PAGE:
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The Dirty Dozen 
Roadmap Roadblocks 
Roadmapping 312 
Bruce McCarthy 
Founder & Chief Product Person, Reqqs 
www.reqqs.com
Bruce McCarthy
What is a Roadmap?
A good roadmap 
inspires
It keeps you on 
course when 
storm clouds 
threaten
“Is this more important than what’s 
already on the roadmap?”
The Dirty Dozen 
1. Being Too Agile 
2. Prioritizing on Gut 
3. Over- or Underestimating 
4. No Strategic Goals 
5. Inside...
1. Being Too Agile
“Plans are worthless, but 
planning is everything.” 
Dwight D. Eisenhower, 1957
2. Prioritizing on Gut
Value / Effort 
= Priority
3. Over- or Underestimating
4. No Strategic Goals
Ask yourself: 
“Why are we 
doing this product 
in the first place?”
Deriving Product Goals from 
Company Goals 
Improve 
Student 
Outcomes 
Serve 
Sm-Md 
Districts 
Improve 
Customer 
Satisf...
5. Inside-out Thinking
A roadmap 
demonstrates your 
commitment to 
solving problems 
for a specific 
market
6. Trying Too Hard to Please
Roadmaps are 
not a popularity 
contest
7. Focusing on Features
Keep Things Simple 
Fewer steps in the check-in, check-out 
process 
Streamlined workflow 
High-level, few words
Keep Things Simple 
Quicker access to your data 
A list of access points 
and time stats 
Consolidate details
Keep Things Simple 
Support millions of colors 
Match your branding 
Make the benefit obvious
8. No Buffer
9. Playing Catch-up
1. Be a category 
of one 
Analyze your losses 
Scare yourself
10. Not Getting Buy-in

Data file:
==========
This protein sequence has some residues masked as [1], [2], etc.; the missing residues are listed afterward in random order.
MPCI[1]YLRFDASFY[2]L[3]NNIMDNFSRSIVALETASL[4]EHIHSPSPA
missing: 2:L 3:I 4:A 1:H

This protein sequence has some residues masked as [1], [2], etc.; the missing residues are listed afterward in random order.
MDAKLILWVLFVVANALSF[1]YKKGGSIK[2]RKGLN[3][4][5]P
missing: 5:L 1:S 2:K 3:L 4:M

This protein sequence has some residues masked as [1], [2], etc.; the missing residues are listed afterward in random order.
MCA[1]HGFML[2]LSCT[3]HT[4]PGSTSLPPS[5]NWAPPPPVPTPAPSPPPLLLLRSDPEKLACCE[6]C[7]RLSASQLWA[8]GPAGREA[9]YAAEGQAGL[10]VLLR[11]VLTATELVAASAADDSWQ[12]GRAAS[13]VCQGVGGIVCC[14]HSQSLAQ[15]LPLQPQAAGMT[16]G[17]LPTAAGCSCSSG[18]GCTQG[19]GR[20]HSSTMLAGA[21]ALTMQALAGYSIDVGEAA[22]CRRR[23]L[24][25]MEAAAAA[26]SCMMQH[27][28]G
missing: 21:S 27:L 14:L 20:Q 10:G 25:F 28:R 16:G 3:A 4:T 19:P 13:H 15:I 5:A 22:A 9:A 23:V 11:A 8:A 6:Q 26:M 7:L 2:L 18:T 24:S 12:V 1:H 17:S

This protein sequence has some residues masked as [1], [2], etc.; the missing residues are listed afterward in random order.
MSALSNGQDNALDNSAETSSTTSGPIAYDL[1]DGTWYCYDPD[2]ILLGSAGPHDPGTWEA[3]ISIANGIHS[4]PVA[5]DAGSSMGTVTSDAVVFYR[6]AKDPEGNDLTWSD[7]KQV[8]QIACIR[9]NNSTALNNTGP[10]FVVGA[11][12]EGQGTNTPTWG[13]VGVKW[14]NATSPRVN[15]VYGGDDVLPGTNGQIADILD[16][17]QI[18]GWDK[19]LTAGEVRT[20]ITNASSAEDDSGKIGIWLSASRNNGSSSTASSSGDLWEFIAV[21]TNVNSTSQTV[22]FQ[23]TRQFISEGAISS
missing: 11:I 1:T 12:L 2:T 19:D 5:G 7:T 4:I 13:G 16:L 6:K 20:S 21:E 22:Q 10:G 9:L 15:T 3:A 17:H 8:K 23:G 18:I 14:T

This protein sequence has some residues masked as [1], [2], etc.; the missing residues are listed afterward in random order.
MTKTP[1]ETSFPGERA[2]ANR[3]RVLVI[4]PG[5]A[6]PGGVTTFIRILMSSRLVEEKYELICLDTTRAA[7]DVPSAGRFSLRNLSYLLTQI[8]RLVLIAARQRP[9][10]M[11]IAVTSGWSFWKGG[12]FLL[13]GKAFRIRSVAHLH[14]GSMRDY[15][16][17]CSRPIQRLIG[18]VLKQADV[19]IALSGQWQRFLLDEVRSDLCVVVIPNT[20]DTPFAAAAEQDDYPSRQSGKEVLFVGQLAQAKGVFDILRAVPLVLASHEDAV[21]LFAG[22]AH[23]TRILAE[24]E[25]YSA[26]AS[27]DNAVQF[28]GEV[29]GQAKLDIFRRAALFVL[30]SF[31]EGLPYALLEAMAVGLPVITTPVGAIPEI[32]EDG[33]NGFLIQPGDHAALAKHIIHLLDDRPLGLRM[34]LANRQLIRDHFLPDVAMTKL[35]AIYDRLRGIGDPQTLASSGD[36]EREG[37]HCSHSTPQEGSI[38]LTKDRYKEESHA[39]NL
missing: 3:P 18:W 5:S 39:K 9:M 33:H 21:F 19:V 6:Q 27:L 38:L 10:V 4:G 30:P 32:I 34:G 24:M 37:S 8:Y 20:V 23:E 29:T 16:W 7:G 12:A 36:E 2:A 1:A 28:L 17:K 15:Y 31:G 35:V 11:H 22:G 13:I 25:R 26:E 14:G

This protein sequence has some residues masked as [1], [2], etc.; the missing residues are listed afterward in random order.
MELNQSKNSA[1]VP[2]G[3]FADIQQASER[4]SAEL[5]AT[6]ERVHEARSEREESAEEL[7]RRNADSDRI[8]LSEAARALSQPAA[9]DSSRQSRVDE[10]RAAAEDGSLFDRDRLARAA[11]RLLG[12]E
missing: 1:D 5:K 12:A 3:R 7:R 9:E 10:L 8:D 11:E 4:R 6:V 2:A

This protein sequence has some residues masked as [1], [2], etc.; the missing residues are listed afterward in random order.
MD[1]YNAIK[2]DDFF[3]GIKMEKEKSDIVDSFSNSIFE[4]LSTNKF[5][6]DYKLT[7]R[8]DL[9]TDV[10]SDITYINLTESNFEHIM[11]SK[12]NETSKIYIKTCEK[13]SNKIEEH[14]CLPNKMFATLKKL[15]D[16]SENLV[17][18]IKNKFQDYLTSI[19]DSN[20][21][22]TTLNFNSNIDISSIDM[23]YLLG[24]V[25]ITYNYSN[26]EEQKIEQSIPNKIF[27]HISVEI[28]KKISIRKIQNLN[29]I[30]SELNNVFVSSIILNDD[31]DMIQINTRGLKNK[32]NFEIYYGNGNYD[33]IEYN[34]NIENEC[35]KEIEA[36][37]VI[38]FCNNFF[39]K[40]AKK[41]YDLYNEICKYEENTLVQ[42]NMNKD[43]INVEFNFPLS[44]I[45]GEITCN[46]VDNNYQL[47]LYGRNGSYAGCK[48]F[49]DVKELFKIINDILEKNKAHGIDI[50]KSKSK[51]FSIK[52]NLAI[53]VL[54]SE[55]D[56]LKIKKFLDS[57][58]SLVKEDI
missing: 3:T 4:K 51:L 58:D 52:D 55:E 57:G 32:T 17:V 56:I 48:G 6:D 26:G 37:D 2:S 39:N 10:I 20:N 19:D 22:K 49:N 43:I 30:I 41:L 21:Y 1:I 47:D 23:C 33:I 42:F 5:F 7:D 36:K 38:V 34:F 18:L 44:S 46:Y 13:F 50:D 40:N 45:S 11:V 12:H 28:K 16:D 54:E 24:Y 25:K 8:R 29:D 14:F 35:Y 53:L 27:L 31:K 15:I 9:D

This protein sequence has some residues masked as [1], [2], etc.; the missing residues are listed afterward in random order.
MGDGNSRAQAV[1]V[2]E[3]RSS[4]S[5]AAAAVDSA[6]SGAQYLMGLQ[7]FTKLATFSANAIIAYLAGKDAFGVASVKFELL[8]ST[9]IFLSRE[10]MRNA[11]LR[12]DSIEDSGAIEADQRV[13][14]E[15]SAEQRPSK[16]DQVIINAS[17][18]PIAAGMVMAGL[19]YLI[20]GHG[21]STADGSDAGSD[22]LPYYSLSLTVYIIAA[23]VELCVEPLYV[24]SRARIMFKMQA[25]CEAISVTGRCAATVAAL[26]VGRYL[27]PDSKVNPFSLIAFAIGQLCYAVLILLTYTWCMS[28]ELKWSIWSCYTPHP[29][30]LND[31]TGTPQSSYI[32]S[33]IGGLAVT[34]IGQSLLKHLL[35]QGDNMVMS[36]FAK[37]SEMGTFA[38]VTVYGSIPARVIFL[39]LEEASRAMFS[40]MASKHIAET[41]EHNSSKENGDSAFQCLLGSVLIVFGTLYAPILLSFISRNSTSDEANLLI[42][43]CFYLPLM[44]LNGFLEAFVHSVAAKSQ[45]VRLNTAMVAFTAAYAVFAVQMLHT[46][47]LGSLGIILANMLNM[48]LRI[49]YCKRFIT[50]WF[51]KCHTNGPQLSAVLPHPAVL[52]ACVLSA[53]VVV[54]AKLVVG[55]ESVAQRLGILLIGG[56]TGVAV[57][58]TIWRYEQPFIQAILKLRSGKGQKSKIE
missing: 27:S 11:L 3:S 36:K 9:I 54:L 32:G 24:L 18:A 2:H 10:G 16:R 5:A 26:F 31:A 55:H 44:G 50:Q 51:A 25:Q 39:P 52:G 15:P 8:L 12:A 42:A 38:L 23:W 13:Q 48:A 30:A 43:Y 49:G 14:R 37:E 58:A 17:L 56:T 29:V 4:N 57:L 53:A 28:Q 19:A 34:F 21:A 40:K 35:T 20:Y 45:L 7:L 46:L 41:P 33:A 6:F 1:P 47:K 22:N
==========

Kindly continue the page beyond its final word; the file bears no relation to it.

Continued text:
Shuttle diplomacy
Eng 
UX 
Marketing 
Services 
Sales 
HR 
Finance 
BD 
Customers 
Partners 
Analysts 
Your Boss 
C-Suite 
Other 
Tech PMs 
...
11. Being Too Secretive
12. One Size Fits All
Roadmaps should 
come in flavors for 
different markets, 
but all made from 
the same basic 
ingredients
13. No Story
Your roadmap 
should tell the 
story of how you 
will make people 
(and yourself) 
successful
The Dirty Dozen 
13. No story 
1. Being Too Agile 
2. Prioritizing on Gut 
3. Over- or Underestimating 
4. No Strategic Go...
Product X is focused on solving 
problem Y best for market Z 
H1‘14 H2’14 2015 2016 
Benefit A 
Likely Feature 1 
Likely F...
The Wombat Garden Hose is focused 
on perfecting the landscapes of 
affluent Americans 
H1‘14 H2’14 2015 2016 
Indestruct-...
Discussion & Feedback
I Help Product People 
Team coaching via UpUp Labs 
Tools: Reqqs - the smart roadmap tool 
for product people 
Blog: Produ...
The Dirty Dozen Roadmap Roadblocks
The Dirty Dozen Roadmap Roadblocks
The Dirty Dozen Roadmap Roadblocks
The Dirty Dozen Roadmap Roadblocks
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The Dirty Dozen Roadmap Roadblocks

You’re about to show the product roadmap you’ve slaved over to your executives, your key customers or your sales team. What could possibly go wrong?

In the presentation voted most informative at ProductCamp DC 2014, Bruce McCarthy, Chief Product Person at UpUp Labs, Vice President and Chief Evangelist for the BPMA, and popular speaker, explores the myriad mistakes product people make when developing product roadmaps.

He outlines what happens when you:

* Focus on features
* Try too hard to please
* Don't get buy-in
* Prioritize on gut
* Fail to tell a story

Voted most informative presentation at ProductCamp DC 2014, here Bruce tells you what you can do to avoid the dirty dozen roadmap roadblocks.

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The Dirty Dozen Roadmap Roadblocks

  1. 1. The Dirty Dozen Roadmap Roadblocks Roadmapping 312 Bruce McCarthy Founder & Chief Product Person, Reqqs www.reqqs.com